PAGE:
The usurper of the Banjo. The banjo was the popular rhythm Instrument of the 1920s and 1930s but the guitar gained popularity, overtaking it completely by the 1950s and becoming electric at about the same time. The electification was an attempt to increase the volume which was never as great as from a banjo.
The modern guitar is a Spanish derivative of the Lyre and Lute and is one of several guitars known at the time including the English Guitar and the Portuguese Guitar. The Portuguese Guitar is a 6 course variation of the Cittern. The English Guitar is a Portuguese Guitar made in England.
From the Greek kithara (lyre) and Persian Oud (Lute) the guitar slowly evolved in Spain via various intermediate instruments including the Vihuela and Gittern.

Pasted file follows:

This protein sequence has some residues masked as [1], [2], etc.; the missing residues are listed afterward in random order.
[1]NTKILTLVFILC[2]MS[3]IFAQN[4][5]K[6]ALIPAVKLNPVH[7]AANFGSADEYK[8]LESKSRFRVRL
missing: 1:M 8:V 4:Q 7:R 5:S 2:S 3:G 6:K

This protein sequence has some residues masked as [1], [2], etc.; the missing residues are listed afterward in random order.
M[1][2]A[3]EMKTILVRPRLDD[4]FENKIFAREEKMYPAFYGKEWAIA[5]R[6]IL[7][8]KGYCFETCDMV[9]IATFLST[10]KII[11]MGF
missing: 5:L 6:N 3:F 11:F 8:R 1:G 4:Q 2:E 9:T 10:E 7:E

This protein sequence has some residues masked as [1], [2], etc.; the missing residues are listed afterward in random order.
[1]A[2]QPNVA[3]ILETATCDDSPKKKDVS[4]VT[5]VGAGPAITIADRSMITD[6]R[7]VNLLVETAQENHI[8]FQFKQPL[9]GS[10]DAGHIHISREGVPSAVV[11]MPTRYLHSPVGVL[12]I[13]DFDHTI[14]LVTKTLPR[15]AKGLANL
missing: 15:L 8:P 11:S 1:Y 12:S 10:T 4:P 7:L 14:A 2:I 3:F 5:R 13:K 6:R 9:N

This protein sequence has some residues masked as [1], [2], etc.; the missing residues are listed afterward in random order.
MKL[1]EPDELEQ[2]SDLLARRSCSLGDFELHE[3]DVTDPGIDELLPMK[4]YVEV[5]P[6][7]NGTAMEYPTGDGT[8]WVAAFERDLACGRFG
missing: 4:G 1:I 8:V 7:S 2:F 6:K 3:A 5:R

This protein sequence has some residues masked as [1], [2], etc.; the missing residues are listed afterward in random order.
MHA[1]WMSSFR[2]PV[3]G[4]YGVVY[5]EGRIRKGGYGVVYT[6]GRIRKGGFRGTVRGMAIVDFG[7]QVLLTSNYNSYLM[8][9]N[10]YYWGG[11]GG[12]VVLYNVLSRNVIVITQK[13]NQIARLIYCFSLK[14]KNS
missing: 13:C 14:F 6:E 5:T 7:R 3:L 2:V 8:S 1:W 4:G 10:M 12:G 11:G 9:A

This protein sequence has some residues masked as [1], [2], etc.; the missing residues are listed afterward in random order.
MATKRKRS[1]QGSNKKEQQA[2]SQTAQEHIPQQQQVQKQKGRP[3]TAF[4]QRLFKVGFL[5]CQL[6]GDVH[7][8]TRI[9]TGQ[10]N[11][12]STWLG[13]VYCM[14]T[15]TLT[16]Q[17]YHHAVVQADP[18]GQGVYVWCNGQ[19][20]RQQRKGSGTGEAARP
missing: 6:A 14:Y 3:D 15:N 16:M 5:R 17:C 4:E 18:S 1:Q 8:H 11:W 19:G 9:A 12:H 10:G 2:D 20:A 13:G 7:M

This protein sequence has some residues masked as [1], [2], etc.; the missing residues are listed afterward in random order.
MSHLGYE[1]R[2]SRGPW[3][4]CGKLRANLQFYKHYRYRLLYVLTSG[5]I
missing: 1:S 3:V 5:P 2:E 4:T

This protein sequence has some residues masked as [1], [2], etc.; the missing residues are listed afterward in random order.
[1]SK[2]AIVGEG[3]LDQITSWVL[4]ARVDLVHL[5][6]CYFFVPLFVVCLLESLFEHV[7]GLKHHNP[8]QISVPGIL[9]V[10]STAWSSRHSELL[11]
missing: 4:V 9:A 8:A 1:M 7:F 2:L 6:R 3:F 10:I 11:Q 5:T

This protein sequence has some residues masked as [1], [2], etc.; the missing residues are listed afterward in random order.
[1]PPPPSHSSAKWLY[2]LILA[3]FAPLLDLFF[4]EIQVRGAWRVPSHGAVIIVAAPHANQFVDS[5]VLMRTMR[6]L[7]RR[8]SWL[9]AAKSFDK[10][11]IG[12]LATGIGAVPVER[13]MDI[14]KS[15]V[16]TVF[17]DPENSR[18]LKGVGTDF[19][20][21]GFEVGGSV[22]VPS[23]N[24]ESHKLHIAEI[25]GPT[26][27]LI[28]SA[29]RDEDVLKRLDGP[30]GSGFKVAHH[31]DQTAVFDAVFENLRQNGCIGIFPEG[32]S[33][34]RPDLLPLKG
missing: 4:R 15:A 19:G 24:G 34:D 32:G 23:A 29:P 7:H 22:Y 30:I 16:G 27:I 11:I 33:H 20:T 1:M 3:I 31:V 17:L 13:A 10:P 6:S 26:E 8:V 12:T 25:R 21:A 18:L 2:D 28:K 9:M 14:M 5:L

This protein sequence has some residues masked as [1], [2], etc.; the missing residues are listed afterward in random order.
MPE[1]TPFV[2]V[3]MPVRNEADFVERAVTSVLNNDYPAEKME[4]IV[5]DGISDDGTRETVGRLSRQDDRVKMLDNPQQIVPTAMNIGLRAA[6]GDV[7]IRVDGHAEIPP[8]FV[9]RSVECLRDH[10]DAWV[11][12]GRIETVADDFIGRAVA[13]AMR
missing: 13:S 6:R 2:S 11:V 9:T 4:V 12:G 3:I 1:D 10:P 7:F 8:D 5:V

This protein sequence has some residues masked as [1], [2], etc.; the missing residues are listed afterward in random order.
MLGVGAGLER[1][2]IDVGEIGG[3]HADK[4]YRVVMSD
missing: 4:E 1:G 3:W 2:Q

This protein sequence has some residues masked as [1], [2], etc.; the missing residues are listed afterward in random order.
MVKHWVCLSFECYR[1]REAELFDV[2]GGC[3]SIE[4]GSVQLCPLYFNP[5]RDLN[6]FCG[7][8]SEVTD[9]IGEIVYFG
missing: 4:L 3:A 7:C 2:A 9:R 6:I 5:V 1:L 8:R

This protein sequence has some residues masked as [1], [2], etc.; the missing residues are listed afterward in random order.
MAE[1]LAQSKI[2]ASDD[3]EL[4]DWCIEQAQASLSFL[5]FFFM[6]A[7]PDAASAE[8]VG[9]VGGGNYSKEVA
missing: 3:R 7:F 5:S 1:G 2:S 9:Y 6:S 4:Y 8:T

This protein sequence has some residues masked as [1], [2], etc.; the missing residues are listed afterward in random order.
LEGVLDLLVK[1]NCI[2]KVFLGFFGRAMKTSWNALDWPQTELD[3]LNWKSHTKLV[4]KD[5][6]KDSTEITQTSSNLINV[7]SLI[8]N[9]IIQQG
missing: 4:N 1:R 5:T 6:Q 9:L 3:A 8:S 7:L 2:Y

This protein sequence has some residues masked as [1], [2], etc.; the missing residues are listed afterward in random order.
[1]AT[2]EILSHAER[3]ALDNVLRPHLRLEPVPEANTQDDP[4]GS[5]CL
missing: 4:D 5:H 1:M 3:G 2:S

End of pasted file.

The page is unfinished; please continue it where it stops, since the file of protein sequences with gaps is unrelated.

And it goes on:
Now either classical (nylon) or steel strung six (or 12) string instruments used in popular music.
The body size and shape varies and each has a name. Common types of acoustic guitar are Travel, Classic, Dreadnought and Jumbo. All guitars are Fretted instruments except for some (usually electric) bass guitars which emulate the Double Bass.
These use a particular type of metal cone resonator rather than a soundboard. The metal soundboard is typically decorative and provides the frame for the resonator. Also called Dobros.